The JAA exams are probably the most difficult academic challenge you will encounter in life. It's a 6-8 month course of 720hrs of groundschool, and there is a ton of math, including a lot of trigonometry. Don't worry too much about having to memorize the formulas. You can also do it by distance learning which I would not recommend unless you are highly motivated and can't attend a residential course. There are fourteen exams to pass. Please don't underestimate the JAA frozen ATPL theory course. Many people never pass all of the exams. Practical experience will help, ie the more flying hours the better.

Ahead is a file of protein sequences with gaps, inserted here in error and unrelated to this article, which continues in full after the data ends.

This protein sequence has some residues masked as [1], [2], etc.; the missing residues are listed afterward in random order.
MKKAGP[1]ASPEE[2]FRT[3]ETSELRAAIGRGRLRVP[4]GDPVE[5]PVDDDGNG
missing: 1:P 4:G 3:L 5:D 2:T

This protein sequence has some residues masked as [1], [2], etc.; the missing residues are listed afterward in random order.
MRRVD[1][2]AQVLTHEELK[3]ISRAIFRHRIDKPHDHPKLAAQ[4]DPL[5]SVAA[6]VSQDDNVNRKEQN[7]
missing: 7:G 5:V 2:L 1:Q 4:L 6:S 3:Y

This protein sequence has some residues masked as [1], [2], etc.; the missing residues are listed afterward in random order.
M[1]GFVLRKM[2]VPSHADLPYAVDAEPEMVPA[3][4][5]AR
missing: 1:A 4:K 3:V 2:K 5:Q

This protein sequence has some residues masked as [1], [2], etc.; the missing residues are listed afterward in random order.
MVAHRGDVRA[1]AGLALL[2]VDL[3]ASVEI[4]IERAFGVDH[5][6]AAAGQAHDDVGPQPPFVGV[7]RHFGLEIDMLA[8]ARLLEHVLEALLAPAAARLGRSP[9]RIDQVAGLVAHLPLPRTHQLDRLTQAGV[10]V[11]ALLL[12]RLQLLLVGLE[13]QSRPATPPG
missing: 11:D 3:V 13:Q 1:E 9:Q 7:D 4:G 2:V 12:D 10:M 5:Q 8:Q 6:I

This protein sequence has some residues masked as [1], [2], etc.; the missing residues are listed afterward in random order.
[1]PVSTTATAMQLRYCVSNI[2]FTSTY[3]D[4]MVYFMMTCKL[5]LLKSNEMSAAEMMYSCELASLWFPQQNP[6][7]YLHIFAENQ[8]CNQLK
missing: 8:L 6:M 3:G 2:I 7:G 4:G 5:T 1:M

But so much of the course is totally unrelated to "real life flying". Sample questions can also be found the JAA's website. The FAA is far more practical, but the JAA seems to try and weed out more potential pilots with this theory course. You have to learn a lot of stuff that navigators (1960's era) and flight engineers have to know. The current JAA course came into effect in 1999, so make sure that you talk to people who took the exams past this date, because they became much more difficult that year. If you would like more info then checkout www.pprune.org
The only school that I know of in the USA that offers this theory course is Naples Air Center, in Naples, Florida. Your best bet is to get waived into a JAR ATPL, but you need really high time on big jets. I think you can find that info on either pprune or the naples air center site. Converting the flying portion won't be near as difficult as the exam part. If you need anymore info you can private message me, good luck!!!